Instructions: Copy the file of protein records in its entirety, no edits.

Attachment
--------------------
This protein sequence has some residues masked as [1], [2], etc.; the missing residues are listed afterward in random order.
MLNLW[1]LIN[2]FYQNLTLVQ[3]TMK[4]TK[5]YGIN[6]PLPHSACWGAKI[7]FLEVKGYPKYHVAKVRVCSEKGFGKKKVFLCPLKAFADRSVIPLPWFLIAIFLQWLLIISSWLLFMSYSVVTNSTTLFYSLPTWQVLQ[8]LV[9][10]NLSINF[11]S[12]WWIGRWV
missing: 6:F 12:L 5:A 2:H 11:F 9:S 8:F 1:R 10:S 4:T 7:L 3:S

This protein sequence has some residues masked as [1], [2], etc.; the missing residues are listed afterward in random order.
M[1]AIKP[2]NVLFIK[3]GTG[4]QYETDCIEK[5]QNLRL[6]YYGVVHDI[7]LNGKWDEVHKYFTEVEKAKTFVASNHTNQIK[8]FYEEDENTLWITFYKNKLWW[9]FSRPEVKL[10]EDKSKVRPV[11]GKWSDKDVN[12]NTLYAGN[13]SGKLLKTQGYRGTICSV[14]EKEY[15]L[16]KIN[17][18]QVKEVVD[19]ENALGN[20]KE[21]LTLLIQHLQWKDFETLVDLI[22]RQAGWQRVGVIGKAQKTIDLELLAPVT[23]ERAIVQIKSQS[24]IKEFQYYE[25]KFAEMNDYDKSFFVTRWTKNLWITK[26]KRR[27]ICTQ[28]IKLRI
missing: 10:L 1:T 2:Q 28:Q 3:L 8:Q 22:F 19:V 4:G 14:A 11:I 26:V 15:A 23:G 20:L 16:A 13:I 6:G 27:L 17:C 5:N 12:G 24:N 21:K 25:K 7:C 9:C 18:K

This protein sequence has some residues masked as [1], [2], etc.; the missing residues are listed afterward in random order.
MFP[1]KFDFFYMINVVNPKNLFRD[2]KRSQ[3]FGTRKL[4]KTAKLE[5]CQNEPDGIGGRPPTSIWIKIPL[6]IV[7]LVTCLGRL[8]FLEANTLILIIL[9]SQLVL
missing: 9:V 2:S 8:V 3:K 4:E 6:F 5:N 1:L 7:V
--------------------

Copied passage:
This protein sequence has some residues masked as [1], [2], etc.; the missing residues are listed afterward in random order.
MLNLW[1]LIN[2]FYQNLTLVQ[3]TMK[4]TK[5]YGIN[6]PLPHSACWGAKI[7]FLEVKGYPKYHVAKVRVCSEKGFGKKKVFLCPLKAFADRSVIPLPWFLIAIFLQWLLIISSWLLFMSYSVVTNSTTLFYSLPTWQVLQ[8]LV[9][10]NLSINF[11]S[12]WWIGRWV
missing: 6:F 12:L 5:A 2:H 11:F 9:S 8:F 1:R 10:S 4:T 7:L 3:S

This protein sequence has some residues masked as [1], [2], etc.; the missing residues are listed afterward in random order.
M[1]AIKP[2]NVLFIK[3]GTG[4]QYETDCIEK[5]QNLRL[6]YYGVVHDI[7]LNGKWDEVHKYFTEVEKAKTFVASNHTNQIK[8]FYEEDENTLWITFYKNKLWW[9]FSRPEVKL[10]EDKSKVRPV[11]GKWSDKDVN[12]NTLYAGN[13]SGKLLKTQGYRGTICSV[14]EKEY[15]L[16]KIN[17][18]QVKEVVD[19]ENALGN[20]KE[21]LTLLIQHLQWKDFETLVDLI[22]RQAGWQRVGVIGKAQKTIDLELLAPVT[23]ERAIVQIKSQS[24]IKEFQYYE[25]KFAEMNDYDKSFFVTRWTKNLWITK[26]KRR[27]ICTQ[28]IKLRI
missing: 10:L 1:T 2:Q 28:Q 3:L 8:Q 22:F 19:V 4:G 14:A 11:I 26:V 15:A 23:G 20:L 16:A 13:I 6:G 27:L 17:C 5:N 12:G 24:N 21:K 25:K 7:C 9:C 18:K

This protein sequence has some residues masked as [1], [2], etc.; the missing residues are listed afterward in random order.
MFP[1]KFDFFYMINVVNPKNLFRD[2]KRSQ[3]FGTRKL[4]KTAKLE[5]CQNEPDGIGGRPPTSIWIKIPL[6]IV[7]LVTCLGRL[8]FLEANTLILIIL[9]SQLVL
missing: 9:V 2:S 8:V 3:K 4:E 6:F 5:N 1:L 7:V